Final Suspect Found Guilty In Death of Lubbock Solider


LUBBOCK, TX -- More than four years after U.S. Army Sgt. Logan Melgar was strangled to death, a Marine was found guilty in connection to his death.

According to court documents, the victim was a Lubbock native and a Green Beret assigned to the 3rd Special Forces Group. Melgar was deployed to Bamako, Mali at the time of his death.

According to authorities, five service members broke into Melgar's room as he slept with the plan to subdue him, duct tape him, and video the incident to embarrass him. The group had recruited the help of a Malain man with a belt tied around his neck to simulate a leash in order to take compromising pictures with the victim.

The investigation revealed that when the victim attempted to fight the group someone put him in a chokehold face down on the bed as the others taped his wrist and ankles. Melgar stopped breathing and was strangled to death while he was in a chokehold. The group attempted to revive Melgar by performing CPR, but that was unsuccessful. They also attempted a field-expedient tracheotomy and ultimately transported the victim to a nearby clinic where he was pronounced dead.

Back in 2019, Navy SEAL Chief Special Warfare Officer Adam C. Matthews pleaded to charges of conspiracy, unlawful entry, hazing, obstruction of justice, and assault with battery. He was sentenced to one year of confinement and a bad-conduct discharge. Matthews had originally had been charged with murder.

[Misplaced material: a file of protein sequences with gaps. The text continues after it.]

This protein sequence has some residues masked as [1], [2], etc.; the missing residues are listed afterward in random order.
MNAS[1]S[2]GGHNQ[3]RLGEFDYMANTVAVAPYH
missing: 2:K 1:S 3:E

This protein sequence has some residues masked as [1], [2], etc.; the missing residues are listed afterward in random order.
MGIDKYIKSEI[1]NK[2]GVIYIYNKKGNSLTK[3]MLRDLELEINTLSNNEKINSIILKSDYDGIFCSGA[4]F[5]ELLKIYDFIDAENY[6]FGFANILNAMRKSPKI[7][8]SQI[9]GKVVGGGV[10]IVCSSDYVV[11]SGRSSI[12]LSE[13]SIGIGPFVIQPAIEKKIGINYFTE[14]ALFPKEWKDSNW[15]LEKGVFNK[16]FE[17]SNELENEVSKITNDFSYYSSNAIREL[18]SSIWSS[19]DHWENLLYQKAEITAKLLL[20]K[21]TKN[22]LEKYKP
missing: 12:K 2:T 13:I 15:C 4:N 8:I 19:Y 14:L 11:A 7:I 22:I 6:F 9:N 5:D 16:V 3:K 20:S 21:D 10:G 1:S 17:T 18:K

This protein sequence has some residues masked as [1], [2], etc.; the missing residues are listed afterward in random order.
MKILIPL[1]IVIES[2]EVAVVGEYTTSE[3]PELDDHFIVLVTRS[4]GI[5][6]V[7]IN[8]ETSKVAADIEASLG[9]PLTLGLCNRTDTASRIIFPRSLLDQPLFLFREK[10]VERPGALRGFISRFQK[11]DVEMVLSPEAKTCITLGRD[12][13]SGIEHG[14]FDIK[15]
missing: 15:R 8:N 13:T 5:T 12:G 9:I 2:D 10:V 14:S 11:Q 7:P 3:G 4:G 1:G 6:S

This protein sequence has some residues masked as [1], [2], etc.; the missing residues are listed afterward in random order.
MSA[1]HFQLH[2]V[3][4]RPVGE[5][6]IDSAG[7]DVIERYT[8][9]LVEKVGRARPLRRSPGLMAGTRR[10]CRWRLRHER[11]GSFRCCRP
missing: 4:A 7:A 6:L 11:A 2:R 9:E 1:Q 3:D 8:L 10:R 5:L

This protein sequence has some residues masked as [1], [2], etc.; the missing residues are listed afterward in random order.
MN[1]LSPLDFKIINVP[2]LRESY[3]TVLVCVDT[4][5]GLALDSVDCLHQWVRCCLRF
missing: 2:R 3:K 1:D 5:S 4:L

During a court hearing, Matthews admitted that along with himself, Gunnery Sgt. Mario Madera-Rodriguez, Navy SEAL Chief Special Warfare Officer Tony E. DeDolph, Marine Raider Staff Sgt. Kevin Maxwell Jr. and an unnamed British special operator planned the hazing after the victim allegedly drove by some of the men while on his way to a party at the French Embassy without stopping to pick them up.

Court documents show DeDolph pled guilty to involuntary manslaughter and was sentenced to 10 years in prison. He was dishonorably discharged and faced forfeiture of pay. He was the individual that put the victim in the chokehold.

Maxwell Jr. pleaded guilty to negligent homicide, conspiracy to commit assault, hazing, obstruction of justice, and making false official statements. He was sentenced to four years of confinement and a bad-conduct discharge.

Madera-Rodriguez pleaded not guilty and went to trial to face the charges. Court documents showed he was responsible for battering down the victim's door and playing loud music.

His attorney alleged the incident was essentially a hazing incident gone wrong. But the subsequent investigation showed all those involved began various attempts to cover up the incident.

The SEALs claimed they had been practicing hand-to-hand combat drills in the early morning hours with the victim. They alleged Melgar has stopped breathing at that time. They later claimed Melgar had been drinking -- a claim refuted by his friends who stated the victim didn't drink alcohol.

On Friday, a jury found Madera-Rodriguez was guilty of involuntary manslaughter, but not guilty of felony murder. His sentencing is expected to occur in the coming weeks.

Staff Sgt. Logan Melgar graduated from Frenship High School in 2001 and was deployed twice to Afghanistan. He was 34-years-old at the time of his death.

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